“When the Day of Pentecost had fully come, they were all with one accord in one place. And suddenly there came a sound from heaven, as of a rushing mighty wind, and it filled the whole house where they were sitting. Then there appeared to them divided tongues, as of fire, and one sat upon each of them. And they were all filled with the Holy Spirit and began to speak with other tongues, as the Spirit gave them utterance.” Acts 2:1-4
As we learned in the article above, Pentecost has always been a great feast day, and so it should continue to be (or maybe become again). One of the best ways we can illustrate what occurred on the day of Pentecost is to think about all the languages that may have been represented. Why do you think God would have the people suddenly speak in tongues they had not learned? It was, of course, to spread the gospel. Dorothy Sayers stated in her essay, The Lost Tools of Learning, that when teaching history, dates should be accompanied by “everyday things, so that the mere mention of a date calls up a strong visual presentation of the whole period.” When dear friend Nancy Wilson shared with me this feast idea I thought there was no better way to illustrate Pentecost than to have a table spread with foods from other countries. It is true that we need to study things like the pilgrims and the War Between the States. It is also true, and arguably more important, that our children understand biblical history and the history of the church. This thinking was a key reason for our grammar level History and Bible curriculum design.
A link below will connect you to some recipes that we hope you find helpful. A single family could have great fun with this, but it will definitely be more fun if you have others participate. This year our church, All Saints’ Presbyterian in Lancaster, PA will be having a Pentecost feast in the backyard of our home. If you can make it we’d love to have you—just let us know. If you cannot, plan one of your own.
If we look at the Lutheran and Episcopalian church calendar we see that red is the color used to represent the flames of fiery tongues. When setting the tables think about this. You need not stick to just red, but use colors such as red, orange or yellow. Collect as many candle globes as you have tables. Included within the recipe file linked below you will find designs of flames and doves. Print or copy the flames on red, yellow and orange construction paper. Cut them out and tape them to the globes, before lighting the candles. If you want, you can cut greens from your yard and sprinkle them on the table. The dove napkin ring is to represent the coming of the Holy Spirit. Print or copy one for each place setting. Cut them out and use clear tape to assemble them. Place white napkins inside each ring and place at each setting.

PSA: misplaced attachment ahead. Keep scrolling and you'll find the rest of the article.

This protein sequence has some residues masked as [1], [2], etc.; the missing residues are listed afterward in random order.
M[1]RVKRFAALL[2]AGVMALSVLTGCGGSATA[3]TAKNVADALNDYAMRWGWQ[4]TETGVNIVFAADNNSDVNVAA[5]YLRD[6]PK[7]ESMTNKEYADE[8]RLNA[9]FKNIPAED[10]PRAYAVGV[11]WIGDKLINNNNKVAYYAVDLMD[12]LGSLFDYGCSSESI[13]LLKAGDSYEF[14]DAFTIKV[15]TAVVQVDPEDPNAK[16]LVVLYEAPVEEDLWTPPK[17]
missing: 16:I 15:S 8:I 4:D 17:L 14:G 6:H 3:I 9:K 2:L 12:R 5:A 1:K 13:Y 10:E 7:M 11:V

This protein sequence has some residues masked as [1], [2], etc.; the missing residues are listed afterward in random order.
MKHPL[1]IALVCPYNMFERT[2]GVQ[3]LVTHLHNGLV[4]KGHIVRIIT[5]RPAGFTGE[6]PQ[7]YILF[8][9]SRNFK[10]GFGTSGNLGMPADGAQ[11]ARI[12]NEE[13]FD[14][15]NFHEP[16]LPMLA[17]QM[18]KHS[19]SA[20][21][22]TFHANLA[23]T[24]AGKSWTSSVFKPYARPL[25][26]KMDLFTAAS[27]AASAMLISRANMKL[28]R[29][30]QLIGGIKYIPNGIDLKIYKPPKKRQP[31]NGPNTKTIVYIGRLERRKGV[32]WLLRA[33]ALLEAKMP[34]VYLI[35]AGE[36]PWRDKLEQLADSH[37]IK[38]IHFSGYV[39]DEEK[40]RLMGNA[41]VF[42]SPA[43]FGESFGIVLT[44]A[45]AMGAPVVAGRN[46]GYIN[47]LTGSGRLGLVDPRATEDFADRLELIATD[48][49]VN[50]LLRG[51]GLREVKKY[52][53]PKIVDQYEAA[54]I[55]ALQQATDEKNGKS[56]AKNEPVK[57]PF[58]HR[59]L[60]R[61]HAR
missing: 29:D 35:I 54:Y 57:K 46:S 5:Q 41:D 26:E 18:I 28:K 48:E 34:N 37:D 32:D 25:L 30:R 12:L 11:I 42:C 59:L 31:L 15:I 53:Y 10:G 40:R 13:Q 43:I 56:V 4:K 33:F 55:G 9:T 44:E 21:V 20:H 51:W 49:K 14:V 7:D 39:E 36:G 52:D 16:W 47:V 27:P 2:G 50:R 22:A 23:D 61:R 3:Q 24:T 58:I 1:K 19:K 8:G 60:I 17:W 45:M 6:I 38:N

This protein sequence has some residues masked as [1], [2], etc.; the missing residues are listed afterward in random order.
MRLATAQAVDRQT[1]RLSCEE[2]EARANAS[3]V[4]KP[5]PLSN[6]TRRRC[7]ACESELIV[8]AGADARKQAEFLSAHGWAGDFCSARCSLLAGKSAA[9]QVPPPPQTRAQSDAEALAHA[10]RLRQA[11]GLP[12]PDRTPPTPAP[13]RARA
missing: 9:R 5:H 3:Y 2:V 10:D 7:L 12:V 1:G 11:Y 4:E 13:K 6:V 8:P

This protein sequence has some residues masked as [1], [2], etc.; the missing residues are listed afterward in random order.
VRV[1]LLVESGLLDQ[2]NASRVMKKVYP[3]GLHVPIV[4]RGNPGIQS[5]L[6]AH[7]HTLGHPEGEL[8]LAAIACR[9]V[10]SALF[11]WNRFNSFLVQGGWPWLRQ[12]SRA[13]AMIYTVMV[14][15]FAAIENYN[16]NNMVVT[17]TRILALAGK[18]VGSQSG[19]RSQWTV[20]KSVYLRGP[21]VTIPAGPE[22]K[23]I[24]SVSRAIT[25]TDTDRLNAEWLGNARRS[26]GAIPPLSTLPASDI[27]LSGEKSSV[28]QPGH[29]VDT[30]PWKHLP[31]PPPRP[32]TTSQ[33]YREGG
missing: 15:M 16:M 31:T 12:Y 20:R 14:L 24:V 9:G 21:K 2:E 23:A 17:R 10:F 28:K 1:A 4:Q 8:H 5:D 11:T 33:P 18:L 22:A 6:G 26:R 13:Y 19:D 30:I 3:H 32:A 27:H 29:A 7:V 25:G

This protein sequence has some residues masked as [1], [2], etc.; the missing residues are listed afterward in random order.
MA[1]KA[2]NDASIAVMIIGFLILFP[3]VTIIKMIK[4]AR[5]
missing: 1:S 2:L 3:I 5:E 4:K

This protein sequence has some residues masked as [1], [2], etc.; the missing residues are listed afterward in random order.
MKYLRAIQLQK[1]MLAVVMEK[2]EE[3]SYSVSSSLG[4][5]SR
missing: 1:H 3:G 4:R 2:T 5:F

Now, for the real fun! If you are doing this just for your family you will have to pick and choose from the recipes depending on the amount of food you need. For a larger group photocopy the recipes and divide them up among all households that will be attending.
When we think of the family traditions that we have created for our boys, this is one that we hope we will get to participate in with our grandchildren and great grandchildren. What a blessing it will be to hear them talk about the upcoming Pentecost feast, talking with great anticipation, and understand of the great gift that God gave us in the coming of His Spirit.
In our home at Christmas, my husband always reads the Christmas story to us before we begin our formal meal. My children now, years later know that before we eat we get to feast on the wonders of God’s love for us in the gift of His Son. And so it should be at Pentecost. My husband or our pastor will read to our entire congregation from the second chapter of Acts so we can feast on the gift of the Spirit.
Enjoy and delight in the good gifts of fellowship, food and wine that the Lord has given you.
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